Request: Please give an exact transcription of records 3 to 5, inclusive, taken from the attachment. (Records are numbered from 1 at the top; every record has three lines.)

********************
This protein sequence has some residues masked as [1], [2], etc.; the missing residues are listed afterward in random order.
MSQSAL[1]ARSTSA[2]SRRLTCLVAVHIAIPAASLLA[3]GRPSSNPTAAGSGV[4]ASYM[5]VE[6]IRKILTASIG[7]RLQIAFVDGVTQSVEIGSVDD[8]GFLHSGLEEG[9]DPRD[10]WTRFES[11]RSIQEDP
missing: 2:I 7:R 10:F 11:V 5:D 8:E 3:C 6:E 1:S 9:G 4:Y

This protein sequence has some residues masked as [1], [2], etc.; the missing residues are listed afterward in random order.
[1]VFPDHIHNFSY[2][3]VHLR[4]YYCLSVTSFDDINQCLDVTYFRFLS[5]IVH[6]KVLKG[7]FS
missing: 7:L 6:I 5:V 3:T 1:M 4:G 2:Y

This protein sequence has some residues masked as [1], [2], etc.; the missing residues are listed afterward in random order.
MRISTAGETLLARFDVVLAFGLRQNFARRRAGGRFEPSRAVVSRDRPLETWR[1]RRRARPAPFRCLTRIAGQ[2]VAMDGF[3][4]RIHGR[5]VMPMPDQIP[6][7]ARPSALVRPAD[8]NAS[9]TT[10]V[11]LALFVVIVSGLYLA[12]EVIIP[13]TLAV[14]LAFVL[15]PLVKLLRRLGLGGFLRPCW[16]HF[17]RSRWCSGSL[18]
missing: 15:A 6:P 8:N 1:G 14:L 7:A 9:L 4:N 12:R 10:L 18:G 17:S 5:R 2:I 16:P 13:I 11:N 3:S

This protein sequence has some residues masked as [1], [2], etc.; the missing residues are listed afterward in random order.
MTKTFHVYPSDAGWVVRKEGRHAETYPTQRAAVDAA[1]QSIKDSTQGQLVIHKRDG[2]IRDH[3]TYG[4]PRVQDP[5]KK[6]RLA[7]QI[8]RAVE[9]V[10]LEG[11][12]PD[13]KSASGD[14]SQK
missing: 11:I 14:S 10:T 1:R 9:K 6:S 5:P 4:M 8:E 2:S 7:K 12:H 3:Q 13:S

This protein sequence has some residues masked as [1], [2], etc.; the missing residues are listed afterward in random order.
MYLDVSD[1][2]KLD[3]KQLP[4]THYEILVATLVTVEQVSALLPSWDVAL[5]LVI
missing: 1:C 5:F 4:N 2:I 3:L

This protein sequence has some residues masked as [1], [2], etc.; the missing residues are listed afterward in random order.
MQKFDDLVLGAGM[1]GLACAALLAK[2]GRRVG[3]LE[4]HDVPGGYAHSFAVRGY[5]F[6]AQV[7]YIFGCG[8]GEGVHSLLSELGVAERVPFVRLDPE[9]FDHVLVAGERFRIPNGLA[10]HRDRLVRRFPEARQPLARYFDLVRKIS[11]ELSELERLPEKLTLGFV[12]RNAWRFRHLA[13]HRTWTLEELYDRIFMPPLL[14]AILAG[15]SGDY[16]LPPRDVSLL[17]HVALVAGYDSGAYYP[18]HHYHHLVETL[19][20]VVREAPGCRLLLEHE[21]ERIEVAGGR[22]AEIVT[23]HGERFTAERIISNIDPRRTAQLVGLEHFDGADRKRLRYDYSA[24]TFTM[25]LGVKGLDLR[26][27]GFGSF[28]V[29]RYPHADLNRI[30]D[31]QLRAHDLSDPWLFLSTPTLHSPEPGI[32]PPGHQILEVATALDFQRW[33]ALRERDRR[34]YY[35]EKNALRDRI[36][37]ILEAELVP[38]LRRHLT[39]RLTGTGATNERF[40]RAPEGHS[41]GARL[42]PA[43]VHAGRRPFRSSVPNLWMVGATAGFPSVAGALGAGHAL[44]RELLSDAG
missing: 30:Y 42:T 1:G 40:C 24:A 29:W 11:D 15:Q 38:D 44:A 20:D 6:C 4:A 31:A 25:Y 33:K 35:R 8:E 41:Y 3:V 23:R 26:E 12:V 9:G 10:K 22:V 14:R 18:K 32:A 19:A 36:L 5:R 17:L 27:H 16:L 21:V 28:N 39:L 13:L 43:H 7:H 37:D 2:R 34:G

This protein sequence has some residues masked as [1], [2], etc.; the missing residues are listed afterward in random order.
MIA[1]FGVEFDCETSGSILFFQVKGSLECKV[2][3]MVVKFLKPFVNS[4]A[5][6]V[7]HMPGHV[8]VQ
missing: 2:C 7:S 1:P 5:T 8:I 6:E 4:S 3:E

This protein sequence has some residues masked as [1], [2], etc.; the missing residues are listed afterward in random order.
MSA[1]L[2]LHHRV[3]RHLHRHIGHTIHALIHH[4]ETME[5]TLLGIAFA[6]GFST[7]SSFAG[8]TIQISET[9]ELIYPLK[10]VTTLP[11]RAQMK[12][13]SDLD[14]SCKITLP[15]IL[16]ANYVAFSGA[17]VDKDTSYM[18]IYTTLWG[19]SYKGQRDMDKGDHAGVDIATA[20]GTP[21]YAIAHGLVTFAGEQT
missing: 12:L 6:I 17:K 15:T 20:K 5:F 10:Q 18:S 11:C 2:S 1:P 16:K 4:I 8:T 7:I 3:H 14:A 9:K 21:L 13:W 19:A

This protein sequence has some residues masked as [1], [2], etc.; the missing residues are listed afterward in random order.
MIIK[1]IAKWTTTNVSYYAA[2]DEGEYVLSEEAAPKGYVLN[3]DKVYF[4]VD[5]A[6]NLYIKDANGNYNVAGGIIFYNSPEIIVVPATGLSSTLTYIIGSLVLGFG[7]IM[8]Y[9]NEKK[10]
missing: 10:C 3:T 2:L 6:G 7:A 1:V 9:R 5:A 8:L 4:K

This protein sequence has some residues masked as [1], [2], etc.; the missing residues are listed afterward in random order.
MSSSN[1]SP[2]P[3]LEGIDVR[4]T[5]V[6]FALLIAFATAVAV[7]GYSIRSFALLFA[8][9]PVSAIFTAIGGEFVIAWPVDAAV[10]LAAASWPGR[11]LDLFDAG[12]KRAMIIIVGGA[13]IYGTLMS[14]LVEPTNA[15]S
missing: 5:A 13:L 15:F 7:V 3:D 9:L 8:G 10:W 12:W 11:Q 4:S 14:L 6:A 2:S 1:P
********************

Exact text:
This protein sequence has some residues masked as [1], [2], etc.; the missing residues are listed afterward in random order.
MRISTAGETLLARFDVVLAFGLRQNFARRRAGGRFEPSRAVVSRDRPLETWR[1]RRRARPAPFRCLTRIAGQ[2]VAMDGF[3][4]RIHGR[5]VMPMPDQIP[6][7]ARPSALVRPAD[8]NAS[9]TT[10]V[11]LALFVVIVSGLYLA[12]EVIIP[13]TLAV[14]LAFVL[15]PLVKLLRRLGLGGFLRPCW[16]HF[17]RSRWCSGSL[18]
missing: 15:A 6:P 8:N 1:G 14:L 7:A 9:L 4:N 12:R 10:L 18:G 17:S 5:R 2:I 16:P 13:I 11:N 3:S

This protein sequence has some residues masked as [1], [2], etc.; the missing residues are listed afterward in random order.
MTKTFHVYPSDAGWVVRKEGRHAETYPTQRAAVDAA[1]QSIKDSTQGQLVIHKRDG[2]IRDH[3]TYG[4]PRVQDP[5]KK[6]RLA[7]QI[8]RAVE[9]V[10]LEG[11][12]PD[13]KSASGD[14]SQK
missing: 11:I 14:S 10:T 1:R 9:K 6:S 5:P 4:M 8:E 2:S 7:K 12:H 3:Q 13:S

This protein sequence has some residues masked as [1], [2], etc.; the missing residues are listed afterward in random order.
MYLDVSD[1][2]KLD[3]KQLP[4]THYEILVATLVTVEQVSALLPSWDVAL[5]LVI
missing: 1:C 5:F 4:N 2:I 3:L